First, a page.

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Dr. Fauci Says This is the Scariest Thing About COVID-19

The infectious disease expert reveals what keeps him up at night.
Tired woman lying in bed can't sleep late at night with insomnia

Anthony S. Fauci, MD, has led the National Institute of Allergy and Infectious Diseases for nearly 35 years, but chances are you've heard more from him this week than any other time. That's because he's trying to advise Americans how to survive—and stop—the spread of coronavirus. In an interview with Medscape's Eric J. Topol, MD, and Abraham Verghese, MD, he revealed the scary thing about COVID-19, and how we can all get through it. Here are some important excerpts.

On Why COVID-19 is Unlike Anything He's Ever Seen

"It's very unique. I think that's one of the things that essentially transcends all other aspects of how you address the virus, because it can be really confusing. One of the problems we're having is with certain segments of our population, namely young people not taking it as seriously as they should, for understandable reasons. I've dealt with viruses for the past 40 years, from HIV to Ebola to Zika to chikungunya to all of the others. But I've never seen a pathogen, and in this case a virus, with such an amazing spectrum of disease severity, going from 20% to 40% of the people who are infected having no symptoms, disproportionately leaning toward younger people. But then you have people who get mildly ill, ill enough to stay at home for a few weeks or to the point where it brings them to their knees and they have postviral syndromes, some that require hospitalizations. Some require intensive care, intubation, ventilation, and some die. Usually a virus that is good enough to kill you would make almost everybody at least a little bit sick. So we're dealing with a serious virus here."

On Why This Virus is So Tricky

"You have 20%-40% of the people not even getting any symptoms. And yet vulnerable people, the elderly and those with underlying conditions, can require hospitalization, intensive care, and some will even die. So it's tough to get a consistent message that we've got to stop this virus; it's a pandemic and it's killing people.

Right now in the Southern states that are surging, the average age is 15 years younger than what we saw in the Northeast and in the New York metropolitan area early on in the year. So it's tough when people say, 'Why should I worry about getting infected? The chances are I'm not going to get sick.' We've got to get them to believe that they are part of the propagation of a pandemic, even though they are doing well themselves. And by propagating the pandemic, they're preventing us from getting back to normal and reopening. The virus itself is really, really tricky."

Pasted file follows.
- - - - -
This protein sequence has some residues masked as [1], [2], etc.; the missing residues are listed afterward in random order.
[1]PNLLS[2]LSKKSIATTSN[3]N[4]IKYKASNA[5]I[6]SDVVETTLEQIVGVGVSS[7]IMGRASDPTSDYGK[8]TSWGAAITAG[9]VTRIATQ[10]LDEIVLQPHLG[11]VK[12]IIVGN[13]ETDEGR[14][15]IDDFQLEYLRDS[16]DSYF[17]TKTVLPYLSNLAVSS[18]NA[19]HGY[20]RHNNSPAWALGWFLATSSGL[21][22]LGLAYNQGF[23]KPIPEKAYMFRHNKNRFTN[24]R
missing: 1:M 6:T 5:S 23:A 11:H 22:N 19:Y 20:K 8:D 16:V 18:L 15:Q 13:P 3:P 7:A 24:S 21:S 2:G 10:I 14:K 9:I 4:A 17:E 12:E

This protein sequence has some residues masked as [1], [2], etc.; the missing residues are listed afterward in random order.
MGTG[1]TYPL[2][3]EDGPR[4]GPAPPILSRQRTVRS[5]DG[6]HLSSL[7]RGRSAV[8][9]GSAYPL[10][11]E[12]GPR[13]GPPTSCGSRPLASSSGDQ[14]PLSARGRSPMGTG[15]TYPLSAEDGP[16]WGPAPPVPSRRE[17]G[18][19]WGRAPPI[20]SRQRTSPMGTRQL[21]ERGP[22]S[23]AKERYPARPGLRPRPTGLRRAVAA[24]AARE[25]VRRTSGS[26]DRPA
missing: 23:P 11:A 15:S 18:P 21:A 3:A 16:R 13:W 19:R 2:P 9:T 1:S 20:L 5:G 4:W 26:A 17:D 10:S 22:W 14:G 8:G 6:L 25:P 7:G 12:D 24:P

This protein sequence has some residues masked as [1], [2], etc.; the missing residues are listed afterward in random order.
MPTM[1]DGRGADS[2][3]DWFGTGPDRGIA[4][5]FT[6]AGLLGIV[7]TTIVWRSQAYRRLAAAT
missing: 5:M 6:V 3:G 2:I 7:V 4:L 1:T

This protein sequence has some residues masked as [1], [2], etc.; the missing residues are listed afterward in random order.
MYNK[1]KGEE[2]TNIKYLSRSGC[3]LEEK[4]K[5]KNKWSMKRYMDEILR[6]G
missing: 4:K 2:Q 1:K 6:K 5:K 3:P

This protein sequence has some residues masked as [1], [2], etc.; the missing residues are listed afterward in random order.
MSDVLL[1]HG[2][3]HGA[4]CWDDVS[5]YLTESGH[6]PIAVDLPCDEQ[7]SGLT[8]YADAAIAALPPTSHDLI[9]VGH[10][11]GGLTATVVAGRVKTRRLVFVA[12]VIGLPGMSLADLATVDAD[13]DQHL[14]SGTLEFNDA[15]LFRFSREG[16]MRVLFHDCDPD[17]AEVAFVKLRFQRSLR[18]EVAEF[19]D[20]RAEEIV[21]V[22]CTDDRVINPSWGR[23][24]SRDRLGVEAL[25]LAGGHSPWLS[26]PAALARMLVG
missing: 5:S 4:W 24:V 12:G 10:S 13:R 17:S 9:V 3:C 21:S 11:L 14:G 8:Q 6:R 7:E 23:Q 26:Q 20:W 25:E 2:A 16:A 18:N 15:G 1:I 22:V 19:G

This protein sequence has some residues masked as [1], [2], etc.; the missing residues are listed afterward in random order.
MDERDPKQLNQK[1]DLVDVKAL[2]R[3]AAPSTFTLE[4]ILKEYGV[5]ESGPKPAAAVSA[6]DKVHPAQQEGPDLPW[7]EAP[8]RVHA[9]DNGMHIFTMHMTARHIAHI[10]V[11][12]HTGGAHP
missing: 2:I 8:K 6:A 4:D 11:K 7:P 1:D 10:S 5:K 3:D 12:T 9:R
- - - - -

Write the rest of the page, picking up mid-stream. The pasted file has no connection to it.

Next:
On the Long-Term Symptoms

"You don't want to be scaring people and alarming them, but they really should know that we don't know what the long-term consequences are, even when it looks like a routine infection. We better be careful. Even after you clear the virus, there are postviral symptoms. I know, because I follow on the phone a lot of people who call me up and talk about their course. And it's extraordinary how many people have a postviral syndrome that's very strikingly similar to myalgic encephalomyelitis/chronic fatigue syndrome. They just don't get back to normal energy or normal feeling of good health."

On People Not Wearing Masks

"We have such pushback on people not wanting to wear a mask. I don't know whether that has to do with the American spirit, which in many respects serves us well — that independent drive that brought our ancestors over, leaving whatever country they came from. I don't know what it is, but it's a pushback on authority. And what I think it's linked to is not only anti-authority, but it's a bit linked to the disturbing anti-science trend that we have in this country, like, 'You're telling me it's scientifically sound to do that. Well, I don't want to do it because I want to make up my own mind and not listen to authority.' I can understand that that has a degree of attractiveness, independence. But, boy, when you're in the middle of an outbreak, it's doing such destructive damage. It's time to let that go and join the club and wear a mask. Be a joiner as opposed to an independent entity."

On His Message of Hope—for Physicians and Us All

"Two things. One, I just try to express how much I admire the real heroes on the front line for getting in there every day and essentially putting themselves at risk. I'm operating from a different vantage point where I am, but I almost miss the days of being in the trenches with you. So that's the first thing.

The second thing is that, you know, this is so stressful for all of us. I think we have to remember that we're gonna get through this. This is not something that's gonna be forever. We're gonna get through it. It's gonna be over. And we're going to look back and hopefully say we really gave it our best shot. And it's gonna be over from two standpoints: It's going to be over from a public health standpoint if we get it right, public health–wise.

But I think science and good biomedical research are also going to come to the rescue because we're going to get a vaccine, hopefully sooner rather than later, and we will get effective therapeutics. So for the people on the frontlines and in the trenches, hang in there with us. We're all in it together and we're gonna get through it. So that's my message to them."

So stay healthy during this pandemic: Wear a face mask, avoid crowds (and bars), practice social distancing and to get through this pandemic at your healthiest, don't miss these 37 Places You're Most Likely to Catch Coronavirus.

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